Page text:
Here's what James E Lee, chief operating officer of the Identity Theft Resource Center (ITRC) had to say:
"This will be a monumental waste of time and money in my opinion… They'll just be compromised by a criminal who was able to pass the verification."
Furthermore, he said, "It's just plain wrong to charge people to verify their identity to help keep their personal information secure."
And Zulfikar Ramzan, chief scientist at data collection specialist Aura, recently told broadcaster CNBC: "When you interact with a verified account, there's a greater assurance that someone is who they say they are. However, this isn't foolproof. It is possible, although difficult, to dupe the verifying systems within these social platforms."
Avoiding an Account Takeover
The bigger danger to the rest of us social media users - the great unverified if you will - is the risk of an account hijack. The number of compromised accounts increased fourfold last year alone
The most important steps to avoid this are:
- Use a unique password for each account and don't reuse it elsewhere. Update it regularly.
- Use two-factor or multi-factor authentication (TFA and MFA) to prevent anyone who has your password from signing on to your account. See our report #687 for this - How to Easily Enhance Your Password Security.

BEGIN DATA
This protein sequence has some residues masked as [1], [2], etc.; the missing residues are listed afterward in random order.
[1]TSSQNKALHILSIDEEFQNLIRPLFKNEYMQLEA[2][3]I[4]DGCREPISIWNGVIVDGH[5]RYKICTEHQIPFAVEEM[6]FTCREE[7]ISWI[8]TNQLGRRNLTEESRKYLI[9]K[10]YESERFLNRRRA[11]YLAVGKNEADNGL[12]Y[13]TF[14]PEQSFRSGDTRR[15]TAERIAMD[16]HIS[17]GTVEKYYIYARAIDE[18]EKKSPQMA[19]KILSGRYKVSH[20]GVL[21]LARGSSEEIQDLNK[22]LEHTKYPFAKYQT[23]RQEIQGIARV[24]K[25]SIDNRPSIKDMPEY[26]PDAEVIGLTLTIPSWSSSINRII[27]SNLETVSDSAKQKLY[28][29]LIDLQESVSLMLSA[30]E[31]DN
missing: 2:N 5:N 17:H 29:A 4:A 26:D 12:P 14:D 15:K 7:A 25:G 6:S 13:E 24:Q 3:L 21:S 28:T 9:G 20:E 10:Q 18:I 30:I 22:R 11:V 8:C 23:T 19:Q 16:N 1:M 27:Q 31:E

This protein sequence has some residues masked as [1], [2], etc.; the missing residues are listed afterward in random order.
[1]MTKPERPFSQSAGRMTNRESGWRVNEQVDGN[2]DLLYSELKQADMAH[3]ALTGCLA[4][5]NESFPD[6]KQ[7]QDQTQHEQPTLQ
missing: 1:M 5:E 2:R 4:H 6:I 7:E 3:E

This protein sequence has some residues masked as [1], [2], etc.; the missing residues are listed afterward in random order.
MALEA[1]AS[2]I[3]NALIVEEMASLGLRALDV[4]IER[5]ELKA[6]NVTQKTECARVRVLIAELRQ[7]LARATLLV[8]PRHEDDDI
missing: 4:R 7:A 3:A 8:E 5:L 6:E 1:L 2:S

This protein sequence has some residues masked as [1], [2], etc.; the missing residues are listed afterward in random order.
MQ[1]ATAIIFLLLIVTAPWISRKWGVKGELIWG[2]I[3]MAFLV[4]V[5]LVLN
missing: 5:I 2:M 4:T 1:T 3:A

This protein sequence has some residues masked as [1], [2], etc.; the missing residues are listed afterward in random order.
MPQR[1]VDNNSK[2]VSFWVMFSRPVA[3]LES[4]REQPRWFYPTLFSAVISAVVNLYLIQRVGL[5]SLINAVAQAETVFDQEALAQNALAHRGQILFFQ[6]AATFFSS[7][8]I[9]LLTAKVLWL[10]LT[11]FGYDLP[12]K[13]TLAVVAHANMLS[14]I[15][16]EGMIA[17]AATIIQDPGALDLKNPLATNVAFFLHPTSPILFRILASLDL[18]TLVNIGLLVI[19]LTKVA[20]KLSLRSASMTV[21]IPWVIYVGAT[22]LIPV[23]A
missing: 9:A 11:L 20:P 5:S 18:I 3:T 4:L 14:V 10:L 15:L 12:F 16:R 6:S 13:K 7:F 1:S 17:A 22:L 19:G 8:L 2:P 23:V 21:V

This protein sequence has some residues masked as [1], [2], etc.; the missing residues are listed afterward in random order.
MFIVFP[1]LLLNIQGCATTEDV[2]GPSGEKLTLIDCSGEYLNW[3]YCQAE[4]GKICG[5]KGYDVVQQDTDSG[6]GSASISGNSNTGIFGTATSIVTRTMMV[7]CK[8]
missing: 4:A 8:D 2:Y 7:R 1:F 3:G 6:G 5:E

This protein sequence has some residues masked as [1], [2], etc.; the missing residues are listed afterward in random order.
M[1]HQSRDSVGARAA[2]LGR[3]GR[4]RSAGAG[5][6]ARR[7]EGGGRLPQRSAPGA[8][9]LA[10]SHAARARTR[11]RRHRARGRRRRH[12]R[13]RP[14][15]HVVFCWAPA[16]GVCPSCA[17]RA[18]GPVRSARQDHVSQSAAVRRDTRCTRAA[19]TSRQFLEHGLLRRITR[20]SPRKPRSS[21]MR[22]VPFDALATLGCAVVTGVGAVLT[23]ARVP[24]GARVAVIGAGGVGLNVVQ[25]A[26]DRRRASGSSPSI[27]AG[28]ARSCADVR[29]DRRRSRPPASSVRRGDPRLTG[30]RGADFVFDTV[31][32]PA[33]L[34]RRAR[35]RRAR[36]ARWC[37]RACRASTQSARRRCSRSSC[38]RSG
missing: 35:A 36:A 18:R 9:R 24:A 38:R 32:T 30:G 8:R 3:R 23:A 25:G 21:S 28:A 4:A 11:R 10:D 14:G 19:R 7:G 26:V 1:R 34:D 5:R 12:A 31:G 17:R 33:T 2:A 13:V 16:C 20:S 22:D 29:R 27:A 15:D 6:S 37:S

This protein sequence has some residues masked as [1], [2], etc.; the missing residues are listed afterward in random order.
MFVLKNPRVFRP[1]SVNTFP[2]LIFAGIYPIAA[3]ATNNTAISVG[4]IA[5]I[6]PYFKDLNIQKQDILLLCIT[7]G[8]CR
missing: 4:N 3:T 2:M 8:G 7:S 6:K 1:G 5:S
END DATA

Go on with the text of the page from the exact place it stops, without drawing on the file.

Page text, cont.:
- Don't share any codes you receive as part of your MFA.
- Always make sure you're on the correct site (that is, one that uses the exact name, like facebook.com) before signing in.
- Ignore messages saying your account has been compromised and providing a link to reset your password. Again, go to your genuine online account to check for problems.
- Don't click on links or attachments in messages from unknown or unreliable sources. They could download data-stealing malware onto your PC.
And watch out for friend requests from people you already follow. That almost certainly indicates their account has been taken over. If you accept the fake friend request, you could also be giving the scammer access to your own friends list.
Finally, if your account is hijacked, change your password immediately, tell the relevant social media company - and tell your friends in case they get a fake request that seems to come from you.
This Week's Alert
Self-checkout grab: Self-checkouts are now a common sight in many supermarkets. And they're somewhat controversial with shoppers who feel it's not their job to scan their own groceries. But now they've thrown up a new issue.
When you think of it, a self-checkout area is full of people handling their wallets and credit cards. So, it wasn't going to be long before a thief hit on the idea of stealing a card while the shopper is distracted.
Typically, the crooks work in pairs. One drops some cash on the floor right beside the shopper, who helpfully bends over to pick it up, while another crook removes a card from their wallet or purse.
Keep your hands on your wallet and your cards!
That's all for today -- we'll see you next week.